India has tripled military spending over the past 10 years and in February announced more spending, with a 14 percent increase in defense outlays. The border dispute between India and China isn’t as hot as the one between Japan and China, but it involves much more land: India says China is occupying 38,000 square kilometers of Indian territory in Jummu and Kashmir (the much-disputed region in the north of India that is also claimed by Pakistan). China says India is occupying 90,000 square kilometers of Chinese territory in Arunachal Pradesh (a state in northeastern India near Bhutan and Tibet).
Prime Minister Manmohan Singh in July approved the deployment of 50,000 more troops near the Chinese border, according to a report by the Press Trust of India. The new strike force would include C-130J Hercules aircraft made by Lockheed Martin (LMT). One problem: the price tag. Adding that many more troops could cost as much as 650 billion rupees ($10.5 billiion). A few days later, a Defense Ministry official told Bloomberg News of a plan for an additional strike force near the Chinese border in the state of West Bengal.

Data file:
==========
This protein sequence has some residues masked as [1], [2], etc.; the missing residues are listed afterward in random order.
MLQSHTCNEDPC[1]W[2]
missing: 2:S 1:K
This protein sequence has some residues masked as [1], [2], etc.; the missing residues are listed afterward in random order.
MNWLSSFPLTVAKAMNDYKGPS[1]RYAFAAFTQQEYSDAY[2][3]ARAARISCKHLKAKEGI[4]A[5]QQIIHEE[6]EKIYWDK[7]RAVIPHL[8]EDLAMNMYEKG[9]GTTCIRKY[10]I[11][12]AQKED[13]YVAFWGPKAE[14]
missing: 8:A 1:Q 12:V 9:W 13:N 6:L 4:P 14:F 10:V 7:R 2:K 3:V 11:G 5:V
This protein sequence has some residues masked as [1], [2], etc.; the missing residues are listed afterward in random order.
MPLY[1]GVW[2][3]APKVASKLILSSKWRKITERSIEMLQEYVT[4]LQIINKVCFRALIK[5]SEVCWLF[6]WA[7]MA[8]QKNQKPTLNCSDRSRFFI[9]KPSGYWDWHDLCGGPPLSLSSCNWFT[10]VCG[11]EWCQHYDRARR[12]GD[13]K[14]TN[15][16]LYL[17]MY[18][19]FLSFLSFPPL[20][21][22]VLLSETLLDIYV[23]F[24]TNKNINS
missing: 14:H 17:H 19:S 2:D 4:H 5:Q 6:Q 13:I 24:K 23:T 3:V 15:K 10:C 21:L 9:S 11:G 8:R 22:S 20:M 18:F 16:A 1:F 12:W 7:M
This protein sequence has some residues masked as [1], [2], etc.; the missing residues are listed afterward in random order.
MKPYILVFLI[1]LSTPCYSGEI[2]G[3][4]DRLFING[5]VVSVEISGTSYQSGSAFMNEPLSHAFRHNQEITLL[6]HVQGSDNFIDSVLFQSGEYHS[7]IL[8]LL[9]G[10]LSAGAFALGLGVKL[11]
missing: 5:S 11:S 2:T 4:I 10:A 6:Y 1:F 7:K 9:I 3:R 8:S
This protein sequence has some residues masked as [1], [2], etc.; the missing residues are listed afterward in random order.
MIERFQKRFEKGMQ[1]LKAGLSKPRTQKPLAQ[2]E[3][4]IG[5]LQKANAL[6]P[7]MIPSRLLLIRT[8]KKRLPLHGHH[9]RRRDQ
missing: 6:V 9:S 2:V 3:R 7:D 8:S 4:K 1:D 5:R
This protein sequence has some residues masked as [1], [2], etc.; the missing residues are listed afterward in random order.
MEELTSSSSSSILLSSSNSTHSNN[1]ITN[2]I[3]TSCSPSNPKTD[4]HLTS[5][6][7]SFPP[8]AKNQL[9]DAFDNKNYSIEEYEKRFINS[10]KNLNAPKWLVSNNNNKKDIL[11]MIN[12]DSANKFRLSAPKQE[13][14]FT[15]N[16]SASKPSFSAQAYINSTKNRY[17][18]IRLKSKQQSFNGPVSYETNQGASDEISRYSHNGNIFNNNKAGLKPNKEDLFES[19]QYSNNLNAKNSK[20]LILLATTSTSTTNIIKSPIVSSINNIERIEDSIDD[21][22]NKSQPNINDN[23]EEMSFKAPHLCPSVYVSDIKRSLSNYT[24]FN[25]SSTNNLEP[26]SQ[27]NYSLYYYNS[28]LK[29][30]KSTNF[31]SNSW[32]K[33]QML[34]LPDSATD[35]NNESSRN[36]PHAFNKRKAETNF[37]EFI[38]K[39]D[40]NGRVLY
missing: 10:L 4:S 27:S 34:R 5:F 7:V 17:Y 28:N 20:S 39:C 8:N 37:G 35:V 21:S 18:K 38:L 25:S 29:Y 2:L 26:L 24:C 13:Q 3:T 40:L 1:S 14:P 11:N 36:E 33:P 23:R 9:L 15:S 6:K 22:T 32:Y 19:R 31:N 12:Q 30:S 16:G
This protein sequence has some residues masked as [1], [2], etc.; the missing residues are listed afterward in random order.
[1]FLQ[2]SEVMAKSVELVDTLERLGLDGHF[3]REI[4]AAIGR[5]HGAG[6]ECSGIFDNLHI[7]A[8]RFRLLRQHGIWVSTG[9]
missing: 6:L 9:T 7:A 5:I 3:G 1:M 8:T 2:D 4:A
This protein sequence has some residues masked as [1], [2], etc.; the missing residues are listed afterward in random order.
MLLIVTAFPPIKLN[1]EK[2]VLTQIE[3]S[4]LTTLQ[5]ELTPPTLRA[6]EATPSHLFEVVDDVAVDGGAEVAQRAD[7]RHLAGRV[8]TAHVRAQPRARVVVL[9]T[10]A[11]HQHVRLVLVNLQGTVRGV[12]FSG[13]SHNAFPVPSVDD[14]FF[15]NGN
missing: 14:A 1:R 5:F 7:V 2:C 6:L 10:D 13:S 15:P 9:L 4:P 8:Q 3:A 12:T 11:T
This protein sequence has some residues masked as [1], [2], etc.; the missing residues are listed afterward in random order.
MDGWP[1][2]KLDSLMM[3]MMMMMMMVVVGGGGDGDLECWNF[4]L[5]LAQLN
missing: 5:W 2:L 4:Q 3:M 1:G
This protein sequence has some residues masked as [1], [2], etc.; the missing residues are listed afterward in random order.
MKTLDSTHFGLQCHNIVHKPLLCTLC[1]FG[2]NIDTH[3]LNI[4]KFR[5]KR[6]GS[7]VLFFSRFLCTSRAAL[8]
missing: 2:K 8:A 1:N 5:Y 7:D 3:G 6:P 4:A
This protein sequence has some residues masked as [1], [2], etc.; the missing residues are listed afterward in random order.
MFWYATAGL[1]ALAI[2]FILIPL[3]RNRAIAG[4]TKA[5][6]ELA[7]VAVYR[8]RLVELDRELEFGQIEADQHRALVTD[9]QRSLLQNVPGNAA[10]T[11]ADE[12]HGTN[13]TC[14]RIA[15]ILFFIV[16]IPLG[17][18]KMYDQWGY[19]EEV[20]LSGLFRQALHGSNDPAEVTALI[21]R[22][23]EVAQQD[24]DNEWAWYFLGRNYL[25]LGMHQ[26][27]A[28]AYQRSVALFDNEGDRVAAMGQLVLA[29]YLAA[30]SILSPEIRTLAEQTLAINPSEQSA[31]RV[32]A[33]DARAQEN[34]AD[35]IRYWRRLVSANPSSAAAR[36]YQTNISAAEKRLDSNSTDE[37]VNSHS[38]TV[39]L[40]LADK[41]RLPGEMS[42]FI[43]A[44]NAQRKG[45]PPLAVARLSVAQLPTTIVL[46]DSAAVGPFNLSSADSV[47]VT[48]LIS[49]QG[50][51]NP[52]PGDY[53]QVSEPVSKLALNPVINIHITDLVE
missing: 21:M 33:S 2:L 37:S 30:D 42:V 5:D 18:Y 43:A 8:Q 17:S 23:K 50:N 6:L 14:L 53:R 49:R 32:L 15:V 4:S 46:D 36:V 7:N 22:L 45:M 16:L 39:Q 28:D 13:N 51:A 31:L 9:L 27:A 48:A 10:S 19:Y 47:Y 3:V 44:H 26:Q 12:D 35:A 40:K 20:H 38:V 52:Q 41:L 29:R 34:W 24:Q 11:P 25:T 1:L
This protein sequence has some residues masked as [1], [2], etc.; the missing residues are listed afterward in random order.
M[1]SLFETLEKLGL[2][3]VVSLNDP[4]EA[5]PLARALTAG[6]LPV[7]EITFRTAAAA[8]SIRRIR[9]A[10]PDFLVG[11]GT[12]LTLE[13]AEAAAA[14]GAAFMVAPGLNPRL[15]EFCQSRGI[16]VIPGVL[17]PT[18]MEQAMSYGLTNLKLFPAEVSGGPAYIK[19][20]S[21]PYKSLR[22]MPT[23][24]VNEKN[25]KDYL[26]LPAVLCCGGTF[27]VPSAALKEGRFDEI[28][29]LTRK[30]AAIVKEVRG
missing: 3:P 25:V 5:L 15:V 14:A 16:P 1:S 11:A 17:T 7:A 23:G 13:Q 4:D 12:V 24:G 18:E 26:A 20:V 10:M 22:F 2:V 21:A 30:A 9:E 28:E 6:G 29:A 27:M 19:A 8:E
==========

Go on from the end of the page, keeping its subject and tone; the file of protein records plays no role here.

India’s military buildup suffered a major blow on Aug. 14 when one of its Russian-built, diesel-powered submarines, the INS Sinhurakshak, exploded in Mumbai’s harbor. The 18 sailors on board are all feared dead.
Einhorn is Asia regional editor in Bloomberg Businessweek’s Hong Kong bureau. Follow him on Twitter @BruceEinhorn.